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Disappointed with Jackson-Evans Bout? Blame Expectations, Not Fighters

Say you go to a movie on opening night. Just humor me. I swear there's an MMA-related point in here somewhere.

Say it's supposed to be a big blockbuster, something you've been looking forward to since you first saw the trailer in all its explosion heavy, one-liner spewing, ADD glory. Say the movie itself turns out to be firmly mediocre. Say you feel like you've been letdown yet again.

Say you spend the rest of the evening wondering how Hollywood keeps convincing you to drop your money on this stuff.

Now imagine you saw the same movie, only you expected it to be mediocre. Maybe it's a hot, lazy summer day and you just wanted to bask in the air conditioning and shut off the old brain for a while. Are you still rabid with disappointment, or do you feel like you got just about what you were looking for, and nothing else?

Even when we look at things with what we believe to be an objective eye, our preformed expectations always shape what we actually see. Whether it's a blockbuster movie or a pay-per-view MMA fight, we never experience these things in a vacuum.

Take, for instance, the Rashad Evans-Quinton "Rampage" Jackson fight at UFC 114. The pre-fight hype seems to have had a strange effect on some fans, and even some members of the media. They got so drawn in by the animosity narrative they briefly forgot that this is still a sport, and the men involved still professionals.

What, did they think Evans hated Jackson so much he'd abandon good sense and try to brawl with a superior power puncher? Did they think anger might turn Evans dumb, or that Jackson's smack talk would make him forget that he knew how to wrestle?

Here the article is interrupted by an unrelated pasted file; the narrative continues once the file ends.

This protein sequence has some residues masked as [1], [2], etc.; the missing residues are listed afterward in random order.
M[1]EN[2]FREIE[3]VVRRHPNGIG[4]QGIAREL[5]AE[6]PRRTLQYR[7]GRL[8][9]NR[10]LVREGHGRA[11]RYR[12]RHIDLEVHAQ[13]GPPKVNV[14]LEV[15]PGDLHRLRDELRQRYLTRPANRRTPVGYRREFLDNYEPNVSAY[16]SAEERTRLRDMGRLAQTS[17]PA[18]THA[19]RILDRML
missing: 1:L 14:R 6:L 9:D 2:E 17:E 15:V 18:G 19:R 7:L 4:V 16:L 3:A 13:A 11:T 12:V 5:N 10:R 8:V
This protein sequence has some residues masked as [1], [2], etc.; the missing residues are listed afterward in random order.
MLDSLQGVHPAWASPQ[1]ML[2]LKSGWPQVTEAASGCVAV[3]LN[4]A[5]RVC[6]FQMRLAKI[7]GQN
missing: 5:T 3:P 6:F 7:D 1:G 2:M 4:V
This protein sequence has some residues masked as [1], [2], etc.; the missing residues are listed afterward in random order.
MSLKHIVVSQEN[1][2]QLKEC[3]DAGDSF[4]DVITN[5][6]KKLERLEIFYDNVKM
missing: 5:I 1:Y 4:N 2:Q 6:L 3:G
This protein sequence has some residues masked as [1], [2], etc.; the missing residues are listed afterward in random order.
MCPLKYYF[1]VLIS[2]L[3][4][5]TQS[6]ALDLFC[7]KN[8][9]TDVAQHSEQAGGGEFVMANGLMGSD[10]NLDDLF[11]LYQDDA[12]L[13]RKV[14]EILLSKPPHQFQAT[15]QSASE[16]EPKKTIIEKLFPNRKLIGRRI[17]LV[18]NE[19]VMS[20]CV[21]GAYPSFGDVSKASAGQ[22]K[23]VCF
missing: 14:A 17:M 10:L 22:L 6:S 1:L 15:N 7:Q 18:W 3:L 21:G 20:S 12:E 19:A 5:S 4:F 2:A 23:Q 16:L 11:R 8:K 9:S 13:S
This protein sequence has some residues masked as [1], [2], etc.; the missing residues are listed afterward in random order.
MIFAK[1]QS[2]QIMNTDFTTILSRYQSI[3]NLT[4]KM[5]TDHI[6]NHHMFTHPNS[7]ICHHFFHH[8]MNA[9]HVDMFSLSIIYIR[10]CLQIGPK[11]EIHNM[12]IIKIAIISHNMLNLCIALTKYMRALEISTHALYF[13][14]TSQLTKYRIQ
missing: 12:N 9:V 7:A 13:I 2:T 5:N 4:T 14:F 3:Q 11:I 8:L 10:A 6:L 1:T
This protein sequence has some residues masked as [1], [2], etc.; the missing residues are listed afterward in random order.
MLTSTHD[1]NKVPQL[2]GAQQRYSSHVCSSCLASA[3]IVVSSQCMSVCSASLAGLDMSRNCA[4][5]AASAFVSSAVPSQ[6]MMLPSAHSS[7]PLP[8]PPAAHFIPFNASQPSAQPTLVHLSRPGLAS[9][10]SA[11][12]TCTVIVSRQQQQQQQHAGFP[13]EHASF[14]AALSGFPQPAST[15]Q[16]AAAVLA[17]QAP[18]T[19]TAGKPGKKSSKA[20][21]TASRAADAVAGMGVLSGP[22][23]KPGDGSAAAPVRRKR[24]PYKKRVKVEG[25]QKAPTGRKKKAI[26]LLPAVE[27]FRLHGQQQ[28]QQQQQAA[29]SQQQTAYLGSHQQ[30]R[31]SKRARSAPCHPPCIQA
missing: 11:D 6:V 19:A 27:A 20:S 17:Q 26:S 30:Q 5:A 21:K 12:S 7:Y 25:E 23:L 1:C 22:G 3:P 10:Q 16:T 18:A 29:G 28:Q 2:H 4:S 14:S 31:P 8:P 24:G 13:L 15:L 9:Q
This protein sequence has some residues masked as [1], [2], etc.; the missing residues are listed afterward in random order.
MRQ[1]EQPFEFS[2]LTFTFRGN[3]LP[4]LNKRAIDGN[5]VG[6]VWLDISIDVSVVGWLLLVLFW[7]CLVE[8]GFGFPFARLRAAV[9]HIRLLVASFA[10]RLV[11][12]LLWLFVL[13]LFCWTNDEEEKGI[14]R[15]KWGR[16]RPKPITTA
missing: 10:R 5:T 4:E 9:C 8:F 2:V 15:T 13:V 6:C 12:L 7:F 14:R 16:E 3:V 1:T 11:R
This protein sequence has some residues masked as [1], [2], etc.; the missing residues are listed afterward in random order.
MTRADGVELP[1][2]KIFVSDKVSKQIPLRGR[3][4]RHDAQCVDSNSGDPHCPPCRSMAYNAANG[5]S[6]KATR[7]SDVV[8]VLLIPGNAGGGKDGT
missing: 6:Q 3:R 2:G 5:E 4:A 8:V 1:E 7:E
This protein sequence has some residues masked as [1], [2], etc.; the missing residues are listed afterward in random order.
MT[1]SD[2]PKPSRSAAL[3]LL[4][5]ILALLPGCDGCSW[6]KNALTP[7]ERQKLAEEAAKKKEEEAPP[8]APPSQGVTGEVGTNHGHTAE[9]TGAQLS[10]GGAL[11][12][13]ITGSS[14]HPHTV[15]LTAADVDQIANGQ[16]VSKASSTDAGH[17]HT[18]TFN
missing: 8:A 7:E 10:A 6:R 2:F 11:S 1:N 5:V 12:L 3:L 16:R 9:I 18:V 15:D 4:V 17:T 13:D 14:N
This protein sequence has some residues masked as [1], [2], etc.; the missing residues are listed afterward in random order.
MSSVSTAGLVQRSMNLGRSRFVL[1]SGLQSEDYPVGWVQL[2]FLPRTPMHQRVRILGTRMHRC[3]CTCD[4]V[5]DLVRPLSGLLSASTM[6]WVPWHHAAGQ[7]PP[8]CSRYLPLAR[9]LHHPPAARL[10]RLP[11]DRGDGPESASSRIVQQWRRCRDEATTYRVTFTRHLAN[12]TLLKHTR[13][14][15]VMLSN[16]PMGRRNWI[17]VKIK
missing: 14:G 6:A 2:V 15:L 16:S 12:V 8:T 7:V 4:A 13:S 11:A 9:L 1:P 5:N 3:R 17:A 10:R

I might be in the minority here, but I didn't think Evans-Jackson was the least bit disappointing. What we got on Saturday night was a close fight in which both men had their moments, but in the end Evans proved too quick and too savvy. He also showed some surprising resiliency, battling back from the brink of unconsciousness to finish strong in a fight he largely controlled thanks to a solid, though somewhat predictable game plan.

The only way that equals a letdown is if you were expecting a completely different kind of fight. And if you were expecting that, I have to wonder whether you've been paying attention to the last several years of Evans' career. The intense personal rivalry between these two made for some great pre-fight entertainment, but it's not going to fundamentally change who they are as fighters.

For a completely different example of how expectations can alter our perception of the results, look at the Antonio Rogerio Nogueira-Jason Brilz bout.

In a close fight that seemed to favor Brilz, two of the three judges scored it for Nogueira, prompting a deluge of boos from an especially fickle crowd and inciting MMA fans all over the internet to decry it as an outright robbery.

But imagine for a moment that Brilz didn't come into this fight as an absurdly heavy underdog. If the line had been even, would Brilz's performance have seemed so obviously superior to Nogueira's? Or would it have seemed more like a slight edge in a close, exciting fight?

For the record, I gave the first and second round to Brilz, and the third to Nogueira, so it's not as if I can't understand why the legion of brand new Brilz fans are hot about this decision.

But a robbery? Not quite. This is more like when you walk out of the supermarket after forgetting to pay for the Snickers bar at the bottom of your cart. It's an accidental theft. It's an honest, but still boneheaded mistake.

Difficult though it may be, it's important for us to remember that our snap judgments and initial reactions aren't always the unshakable truths we imagine them to be. We don't always get what we're expecting in MMA – just ask Todd Duffee -- but that doesn't mean that what we are getting is necessarily flawed.

Sometimes we have to remind ourselves that hype is a marketing tool -- not a promise. If the world won't bend itself to meet our expectations, perhaps we should try meeting reality halfway.

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